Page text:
Back in 2020, we talked to the CEO of a quantum computing startup called IonQ that uses trapped ions for its qubits. At the time, the company had just introduced a quantum processor that could host 32 qubits that had impressive fidelity, meaning they were much less likely to produce an error when being manipulated or read out. Best yet, the CEO suggested there was an obvious path to doubling the qubit count every eight months for the next few years.
By that metric, we should be seeing a high-fidelity, 128-qubit machine from the company about now. Instead, it chose to make a significant change to the underlying technology and rethought how it viewed scaling its processors. To find out what motivated the changes, we talked with the company’s CTO, Duke University’s Jungsang Kim, about the decision and where IonQ’s hardware stands in the larger landscape.
If you’re interested in IonQ’s hardware in particular, the next two sections are for you; if you care about the state of the quantum computing landscape more generally, you can skip ahead past those sections.
A different element
IonQ, as its name implies, uses a technology called trapped ions for its qubits. These ions are kept in a location called a trap by the use of carefully tuned lasers and can be addressed by a separate set of lasers. These lasers can set the state of the qubit, perform manipulations on it, and then read out the end state.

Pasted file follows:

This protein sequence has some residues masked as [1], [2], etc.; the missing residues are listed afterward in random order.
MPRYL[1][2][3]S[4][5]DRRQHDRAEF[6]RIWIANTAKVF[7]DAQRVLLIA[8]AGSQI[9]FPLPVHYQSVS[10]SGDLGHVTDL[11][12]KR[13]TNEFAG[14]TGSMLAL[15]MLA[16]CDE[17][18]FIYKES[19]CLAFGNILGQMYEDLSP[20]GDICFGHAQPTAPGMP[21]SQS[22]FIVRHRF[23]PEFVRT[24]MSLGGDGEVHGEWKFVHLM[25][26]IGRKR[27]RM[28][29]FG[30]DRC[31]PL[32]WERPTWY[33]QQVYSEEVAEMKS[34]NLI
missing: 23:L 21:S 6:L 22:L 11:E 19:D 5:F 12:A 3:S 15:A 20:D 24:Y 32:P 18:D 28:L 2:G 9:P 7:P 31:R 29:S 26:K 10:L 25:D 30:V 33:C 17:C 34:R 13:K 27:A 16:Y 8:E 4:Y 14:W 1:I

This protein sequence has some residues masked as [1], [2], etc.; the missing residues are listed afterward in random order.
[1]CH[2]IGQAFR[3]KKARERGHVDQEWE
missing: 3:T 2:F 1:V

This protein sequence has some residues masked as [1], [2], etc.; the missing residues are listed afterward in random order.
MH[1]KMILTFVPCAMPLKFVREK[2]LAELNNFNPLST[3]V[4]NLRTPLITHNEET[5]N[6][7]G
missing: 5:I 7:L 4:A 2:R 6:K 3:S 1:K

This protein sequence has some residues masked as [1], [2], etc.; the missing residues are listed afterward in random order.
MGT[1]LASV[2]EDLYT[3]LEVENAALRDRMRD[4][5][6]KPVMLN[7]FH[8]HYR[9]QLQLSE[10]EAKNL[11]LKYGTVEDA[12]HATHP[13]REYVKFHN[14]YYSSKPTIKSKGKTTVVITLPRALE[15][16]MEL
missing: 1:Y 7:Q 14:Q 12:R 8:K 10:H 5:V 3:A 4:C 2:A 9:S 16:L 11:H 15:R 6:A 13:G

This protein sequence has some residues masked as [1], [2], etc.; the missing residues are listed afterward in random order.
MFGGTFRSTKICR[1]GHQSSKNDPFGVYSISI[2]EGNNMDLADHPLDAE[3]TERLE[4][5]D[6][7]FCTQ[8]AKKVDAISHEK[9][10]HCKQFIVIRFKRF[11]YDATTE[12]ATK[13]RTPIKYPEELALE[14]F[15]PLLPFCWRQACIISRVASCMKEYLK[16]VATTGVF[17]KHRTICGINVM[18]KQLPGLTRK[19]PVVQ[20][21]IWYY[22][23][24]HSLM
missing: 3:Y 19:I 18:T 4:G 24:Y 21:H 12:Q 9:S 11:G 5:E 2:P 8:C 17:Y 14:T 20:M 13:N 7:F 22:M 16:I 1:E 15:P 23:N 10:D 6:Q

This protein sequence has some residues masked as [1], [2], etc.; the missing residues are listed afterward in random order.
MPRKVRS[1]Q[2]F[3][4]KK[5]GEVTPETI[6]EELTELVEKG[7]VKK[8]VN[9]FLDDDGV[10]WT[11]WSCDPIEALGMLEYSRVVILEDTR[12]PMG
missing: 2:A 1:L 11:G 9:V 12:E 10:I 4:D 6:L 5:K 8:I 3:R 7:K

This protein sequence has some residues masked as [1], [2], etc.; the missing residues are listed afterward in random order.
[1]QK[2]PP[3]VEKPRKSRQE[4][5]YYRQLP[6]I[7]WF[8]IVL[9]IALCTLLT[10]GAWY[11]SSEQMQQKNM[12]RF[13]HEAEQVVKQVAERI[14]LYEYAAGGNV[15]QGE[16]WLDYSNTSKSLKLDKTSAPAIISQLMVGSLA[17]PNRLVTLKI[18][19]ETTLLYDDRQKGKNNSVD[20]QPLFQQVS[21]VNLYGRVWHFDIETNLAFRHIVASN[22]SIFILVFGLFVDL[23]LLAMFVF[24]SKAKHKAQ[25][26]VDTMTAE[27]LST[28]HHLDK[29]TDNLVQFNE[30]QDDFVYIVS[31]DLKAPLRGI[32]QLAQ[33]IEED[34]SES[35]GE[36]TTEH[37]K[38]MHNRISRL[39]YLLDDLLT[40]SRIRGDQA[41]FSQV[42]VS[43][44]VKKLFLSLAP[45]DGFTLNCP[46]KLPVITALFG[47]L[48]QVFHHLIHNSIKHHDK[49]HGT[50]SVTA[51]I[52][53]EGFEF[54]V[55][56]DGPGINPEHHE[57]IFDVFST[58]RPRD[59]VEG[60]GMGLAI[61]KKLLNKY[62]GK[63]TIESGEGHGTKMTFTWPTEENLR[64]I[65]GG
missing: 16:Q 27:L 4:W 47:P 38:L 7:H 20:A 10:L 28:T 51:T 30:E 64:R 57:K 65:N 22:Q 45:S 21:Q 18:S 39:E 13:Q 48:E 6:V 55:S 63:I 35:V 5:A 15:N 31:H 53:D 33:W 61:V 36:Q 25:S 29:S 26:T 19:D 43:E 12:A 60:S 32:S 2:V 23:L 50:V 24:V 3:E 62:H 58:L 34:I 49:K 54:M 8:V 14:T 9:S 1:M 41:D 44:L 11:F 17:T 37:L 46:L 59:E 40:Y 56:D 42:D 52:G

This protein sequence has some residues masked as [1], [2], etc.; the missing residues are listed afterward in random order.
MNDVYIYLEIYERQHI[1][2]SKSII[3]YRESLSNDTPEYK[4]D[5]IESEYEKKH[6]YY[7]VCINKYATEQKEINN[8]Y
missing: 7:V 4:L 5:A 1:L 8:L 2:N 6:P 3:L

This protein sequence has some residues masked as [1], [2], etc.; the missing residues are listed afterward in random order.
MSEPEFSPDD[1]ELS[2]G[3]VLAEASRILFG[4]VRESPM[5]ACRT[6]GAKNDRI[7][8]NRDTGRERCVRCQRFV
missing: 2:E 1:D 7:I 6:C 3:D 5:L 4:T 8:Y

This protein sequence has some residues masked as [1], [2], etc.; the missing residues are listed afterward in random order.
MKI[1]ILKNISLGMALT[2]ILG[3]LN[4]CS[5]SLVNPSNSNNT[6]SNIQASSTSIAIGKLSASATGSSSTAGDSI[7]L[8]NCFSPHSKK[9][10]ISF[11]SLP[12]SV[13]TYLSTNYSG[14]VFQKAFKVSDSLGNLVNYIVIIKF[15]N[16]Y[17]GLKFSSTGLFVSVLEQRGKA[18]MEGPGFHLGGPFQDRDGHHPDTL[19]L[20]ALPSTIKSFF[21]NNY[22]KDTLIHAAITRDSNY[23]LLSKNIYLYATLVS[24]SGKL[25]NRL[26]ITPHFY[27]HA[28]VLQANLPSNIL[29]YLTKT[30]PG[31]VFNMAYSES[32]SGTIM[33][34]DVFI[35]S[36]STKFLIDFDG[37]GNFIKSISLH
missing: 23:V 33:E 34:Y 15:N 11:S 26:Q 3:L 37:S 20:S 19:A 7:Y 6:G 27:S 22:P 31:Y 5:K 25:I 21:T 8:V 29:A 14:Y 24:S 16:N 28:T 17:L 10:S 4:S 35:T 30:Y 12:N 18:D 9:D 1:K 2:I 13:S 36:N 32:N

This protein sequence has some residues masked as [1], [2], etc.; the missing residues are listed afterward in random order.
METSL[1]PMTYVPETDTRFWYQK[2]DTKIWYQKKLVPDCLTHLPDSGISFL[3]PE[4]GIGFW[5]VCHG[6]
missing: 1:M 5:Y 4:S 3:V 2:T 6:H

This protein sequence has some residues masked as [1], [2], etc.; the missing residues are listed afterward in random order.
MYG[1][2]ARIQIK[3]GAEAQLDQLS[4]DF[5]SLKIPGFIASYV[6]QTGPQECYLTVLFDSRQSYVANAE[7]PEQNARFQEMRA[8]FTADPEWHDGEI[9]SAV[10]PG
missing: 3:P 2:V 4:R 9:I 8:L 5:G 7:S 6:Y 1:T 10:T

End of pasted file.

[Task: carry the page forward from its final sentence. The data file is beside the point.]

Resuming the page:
The advantage of this system is that any two ions can be entangled with each other. This is in contrast to qubits based on superconducting wiring called transmons, in which the connections among the qubits are static, based on the wiring put in place during manufacturing. (Transmons are used by companies like Google, IBM, and Rigetti.) This has important implications that we’ll come back to.
In earlier versions of its hardware, IonQ was using ytterbium ions, but these came with one big drawback. “One of the technical challenges with working with ytterbium is a lot of the laser technology requires ultraviolet light,” Kim told Ars. “When you try to scale and try to run fast and use a lot of power, this UV adds a lot of technical complications to what we can do.”
So the company decided to change elements, switching to barium ions instead. With that change, all of the lasers needed to get quantum computing to work were in visible wavelengths, which means lower power and more widely available off-the-shelf hardware. Kim said that, aside from the lasers and some optical hardware needed to get the light in the right places, nothing else had to be changed to get barium-based qubits to work.
The company’s announcement today focuses on a specific aspect of the performance of these barium-based qubits: state preparation and measurement, or SPAM. These are problems that occur when the system is initialized or during readout of its final state; they do not include errors caused by operations performed on the qubits (Kim said the company would have more to say on the latter soon). In short, if you have a problem with SPAM, you won’t be able to rely on any solutions delivered by the computing hardware.
With the barium-based qubits, SPAM errors have dropped by an order of magnitude; problems only crop up in 0.04 percent of the tests.
That’s an extremely low error rate compared to most qubit technologies, but Kim pointed out that it’s still quite limited. “By the time you get to 100 qubits, just the readout is going to give you 60 percent error,” he said, “so it just undermines your performance as you go to bigger and larger circuits.”
It’s that sort of problem that has the company rethinking its approach to performance and scaling of its systems.
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